This second of two blog entries about some leadership lessons that I drew from a trip across America via Route 66 earlier this year.
If you missed the first instalment you can catch-up with it here.
We we’re lucky enough to travel the whole Route from Chicago, Illinois to Los Angeles, California. It had been an ambition for a while and we wanted to do it the proper way, on a Harley Davidson motorcycle. We made the trip as part of a group in an organised tour run by Eaglerider in the USA.
So how did I draw Leadership lessons out of this experience you may well ask? Well, being a management trainer and coach I try to look for learning in everything that I do and everywhere that I go. Our Route 66 experience was literally ‘littered’ with them, from the people that have helped the Route to survive and prosper, and the people who fought and in some cases continue to fight to have their town, city or attraction listed as a Route 66 Historic monument. However it is our guides and support teams on our journey that I want to focus on today for they were truly inspirational. So what did I learn?
Here is the second set of Leadership lessons that I recognised from our travels
As I previously mentioned, on our road trip we had back-up and support systems in place, such as having a follow-up driver/van to carry our luggage, a spare bike for each group, and a toolkit for any running repairs. They also carried a stock of cold drinks and ice for the hotter parts of our journey.
Thinking ahead can save you pain or discomfort later when things don’t go as planned. What support or back-up measures do you have in-place for your business? What if things go wrong for you? Do you have contingency plans in place? Is there support within your team if people are struggling or overloaded with work?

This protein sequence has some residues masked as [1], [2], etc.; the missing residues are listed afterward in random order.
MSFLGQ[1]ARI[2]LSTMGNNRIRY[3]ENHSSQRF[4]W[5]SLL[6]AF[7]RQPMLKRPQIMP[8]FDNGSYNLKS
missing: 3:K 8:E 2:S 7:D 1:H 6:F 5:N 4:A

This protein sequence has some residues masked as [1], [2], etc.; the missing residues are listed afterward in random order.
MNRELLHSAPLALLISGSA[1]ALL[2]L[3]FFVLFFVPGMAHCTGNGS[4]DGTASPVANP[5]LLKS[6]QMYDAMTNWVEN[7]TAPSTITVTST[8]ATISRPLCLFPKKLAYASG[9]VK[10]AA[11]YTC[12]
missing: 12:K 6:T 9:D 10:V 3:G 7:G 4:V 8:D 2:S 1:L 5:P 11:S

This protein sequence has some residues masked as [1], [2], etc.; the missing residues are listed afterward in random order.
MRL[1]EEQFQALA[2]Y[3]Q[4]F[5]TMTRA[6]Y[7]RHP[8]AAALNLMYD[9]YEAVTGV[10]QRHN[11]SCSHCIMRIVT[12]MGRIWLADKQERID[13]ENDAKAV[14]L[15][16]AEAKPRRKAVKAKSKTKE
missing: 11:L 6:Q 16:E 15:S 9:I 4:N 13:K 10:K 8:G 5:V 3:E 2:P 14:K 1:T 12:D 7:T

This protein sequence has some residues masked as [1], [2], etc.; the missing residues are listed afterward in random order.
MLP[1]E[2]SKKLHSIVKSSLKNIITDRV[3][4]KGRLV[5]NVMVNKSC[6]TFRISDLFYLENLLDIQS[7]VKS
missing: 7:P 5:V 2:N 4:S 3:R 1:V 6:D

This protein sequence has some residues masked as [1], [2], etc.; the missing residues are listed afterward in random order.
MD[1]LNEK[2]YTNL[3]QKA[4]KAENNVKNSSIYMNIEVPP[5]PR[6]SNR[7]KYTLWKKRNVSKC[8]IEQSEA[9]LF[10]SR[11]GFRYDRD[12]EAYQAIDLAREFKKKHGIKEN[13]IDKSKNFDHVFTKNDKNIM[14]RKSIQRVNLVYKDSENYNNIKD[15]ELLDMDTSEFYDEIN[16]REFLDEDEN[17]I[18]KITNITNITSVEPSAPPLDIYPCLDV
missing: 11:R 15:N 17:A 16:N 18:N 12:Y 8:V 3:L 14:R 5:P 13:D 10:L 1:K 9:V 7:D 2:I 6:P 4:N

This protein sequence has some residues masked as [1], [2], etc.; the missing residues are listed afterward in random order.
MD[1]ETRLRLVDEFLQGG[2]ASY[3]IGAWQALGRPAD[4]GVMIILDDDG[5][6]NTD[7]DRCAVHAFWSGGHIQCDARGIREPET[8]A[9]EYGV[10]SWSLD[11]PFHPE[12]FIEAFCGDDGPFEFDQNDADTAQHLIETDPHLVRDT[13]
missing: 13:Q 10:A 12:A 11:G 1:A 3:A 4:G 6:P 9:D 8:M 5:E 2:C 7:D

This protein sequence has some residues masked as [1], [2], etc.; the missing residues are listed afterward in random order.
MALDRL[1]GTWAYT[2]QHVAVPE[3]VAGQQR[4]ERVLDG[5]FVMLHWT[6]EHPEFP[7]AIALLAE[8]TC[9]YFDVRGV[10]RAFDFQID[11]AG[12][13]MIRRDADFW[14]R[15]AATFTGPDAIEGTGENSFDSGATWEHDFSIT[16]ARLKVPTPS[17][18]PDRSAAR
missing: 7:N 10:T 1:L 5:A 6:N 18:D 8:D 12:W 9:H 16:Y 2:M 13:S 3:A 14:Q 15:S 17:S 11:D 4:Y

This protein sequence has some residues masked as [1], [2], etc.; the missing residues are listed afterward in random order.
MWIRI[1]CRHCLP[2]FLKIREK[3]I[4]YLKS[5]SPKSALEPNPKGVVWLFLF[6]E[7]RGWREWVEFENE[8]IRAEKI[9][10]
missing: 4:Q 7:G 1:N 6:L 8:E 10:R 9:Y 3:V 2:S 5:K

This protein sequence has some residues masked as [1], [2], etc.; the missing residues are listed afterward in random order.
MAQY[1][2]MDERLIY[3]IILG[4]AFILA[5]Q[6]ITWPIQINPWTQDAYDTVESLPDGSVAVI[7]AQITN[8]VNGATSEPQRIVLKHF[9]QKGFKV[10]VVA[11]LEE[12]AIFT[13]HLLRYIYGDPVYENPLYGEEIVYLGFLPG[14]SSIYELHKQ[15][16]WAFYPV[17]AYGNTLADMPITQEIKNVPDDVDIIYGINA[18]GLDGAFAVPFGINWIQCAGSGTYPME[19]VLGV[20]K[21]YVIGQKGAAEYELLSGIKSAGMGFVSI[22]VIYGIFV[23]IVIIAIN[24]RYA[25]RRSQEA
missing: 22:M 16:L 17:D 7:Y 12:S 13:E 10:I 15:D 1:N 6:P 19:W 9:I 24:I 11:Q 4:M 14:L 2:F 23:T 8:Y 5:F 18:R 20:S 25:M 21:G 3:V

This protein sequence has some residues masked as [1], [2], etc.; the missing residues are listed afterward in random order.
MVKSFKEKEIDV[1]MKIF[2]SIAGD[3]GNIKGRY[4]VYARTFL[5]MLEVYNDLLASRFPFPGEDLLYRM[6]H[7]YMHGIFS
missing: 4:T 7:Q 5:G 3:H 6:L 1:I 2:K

On our journey there were some great examples of good communication. Both the support vehicle and the guide were in constant radio contact via a headset attached to the guides helmet. Both the guides could also contact each other throughout the day via mobile phones again via the headset.
Good, regular, clear communication was the key here, exactly as it is in business. Everything needs to work together (Marketing, Planning, Customer Service, Finance) if you are going to achieve your objective.
It was this connection between the guide and the support driver that stood out for me. How easy is it to miss what’s happening in your organisation or team because you can’t see what’s happening “at the back”? The support driver effectively became the “eyes” in the back of the guides head. He had an overview of where each member of the group was and how they were riding and could communicate this to the guide to tell him or her to slow down or speed up etc.
Sometimes teams can be spread out and become disconnected, either within an office or particularly over different locations. Try to keep in touch with everyone and know what is happening, as much as possible in your team or organisation. If your organisation is too big, keep in regular contact with your management team, or key relationships and insist that they keep in touch with their teams.